Mythical Mirihi of Maldivian Magic.
I stepped off the transfer to Mirihi with the highest of expectations. Expectations built up from near frenetic fandom expressed in reviews and especially the TripAdvisor Forum. And the biggest compliment that I can pay them is that they met or exceeded those.
The most common question I get asked by people interested in my Maldivian expertise is ‘Which is the best resort?’ My answer is always, “There is no ‘best resort’, only the ‘best’ for you.” There are resorts of every shape, size and style to suit every personality, preference and passion. But if someone twisted my arm, one of the ones that would come to mind is ‘Mirihi’’. And I hadn’t even visited there yet.
It’s a champion on paper. Classic diminutive size. Affordable to mere mortals. Renowned house reef. Maldivian classic ‘feel’. What it really prides itself on are 4 aspects – Service, House Reef, Food, Ambience.
Service – Normally, I poo-poo resort claims of exceptional service. I find that that outstanding service is pretty pervasive in the Maldives. What I would say was distinctive were the smiles. Everyone had a big, bright, just short of laughing, sincere smile on their face. There is nothing like a smile to make one feel at ease. On a more pragmatic level, they claim that they have a very high staff/guest ratio (145 staff for 72 guest). Maybe not as concentrated as Jumeriah’s one butler per guest, but still heavily loaded for a non-super-premium property.
House Reef. Wow. A stunner like the Joan Harris of house reefs – voluptuous, colourful, strong. A blockbuster like the War and Peace of house reefs – interminable, shades of dark and light, complex twists and turns. At the water villas, Lori described it as ‘house reef on your doorstep’. The minute you step off the deck ladder and poke your mask underwater, you are surrounded by coral and fish. When we finished our snorkelling, she just sat on the deck stairs for 20 minutes flirting with a curious wrasse. While most water villas in the Maldives are perched on lagoon ledges with relatively sparse coral, Mirihi’s are right in the thick of it. Adding to the drama is the relatively unique topology. Most house reefs either plunge to a vertical drop-off or stretch across a horizontal plateau. Much of Mirihi’s is on a gentle 45 degree slope giving the reef a bit of dimension as it descends. Then, the coral stops in the relative shallows (12 meters) and you have white sand which is nice because it creates a contrasting frame for spotting critters passing by deeper down. The reason the island itself is so small is because the house reef dominates so much of it. Lots of treats, but one feature that struck me was the most blue tipped branch coral I have seen, both in aggregate and in individual monster clusters.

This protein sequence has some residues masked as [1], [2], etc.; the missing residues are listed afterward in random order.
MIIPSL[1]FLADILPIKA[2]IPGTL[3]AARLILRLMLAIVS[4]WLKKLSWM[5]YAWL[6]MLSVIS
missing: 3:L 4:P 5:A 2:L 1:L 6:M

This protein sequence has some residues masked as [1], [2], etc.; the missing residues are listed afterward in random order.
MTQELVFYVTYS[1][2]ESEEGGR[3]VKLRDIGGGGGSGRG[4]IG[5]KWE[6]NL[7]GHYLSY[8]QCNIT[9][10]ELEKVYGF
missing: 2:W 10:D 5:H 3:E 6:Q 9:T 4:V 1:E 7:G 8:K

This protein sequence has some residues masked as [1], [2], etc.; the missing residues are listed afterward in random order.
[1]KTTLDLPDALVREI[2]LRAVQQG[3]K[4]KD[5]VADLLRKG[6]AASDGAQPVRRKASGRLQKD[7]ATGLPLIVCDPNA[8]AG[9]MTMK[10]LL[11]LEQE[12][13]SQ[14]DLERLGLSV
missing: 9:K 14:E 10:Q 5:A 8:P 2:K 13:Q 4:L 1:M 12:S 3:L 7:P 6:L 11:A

Food – Here was another area where I am quite discriminating. I like my food. I’m not so much a snob that everything has to be nouvelle cuisine fussiness. But I will distinguish between a ‘yummy’ and ‘wow’. For most resorts producing food on a large scale, just getting the majority of dishes to the ‘yummy’ level is quite a trick. I was duly impressed that everything I ate was ‘yummy’ (even ‘scrummy’) and there were a few ‘wows’ thrown in as well (notably their Lobster Dinner, more on that later).
Ambience – Mirihi is not perfect. The biggest and deliberate shortcoming, is the extent of infrastructure. Most prominently, no pool, but also no tennis court and limited other land sports and activities. And, shock, horror – no TV (except for one TV in the lounge for special events). But Mirihi has flipped this possible shortcoming into an advantage. They strive for a very simple minimalist ambience. Focus is on the experience, not the infrastructure. What they call ‘soft factors’.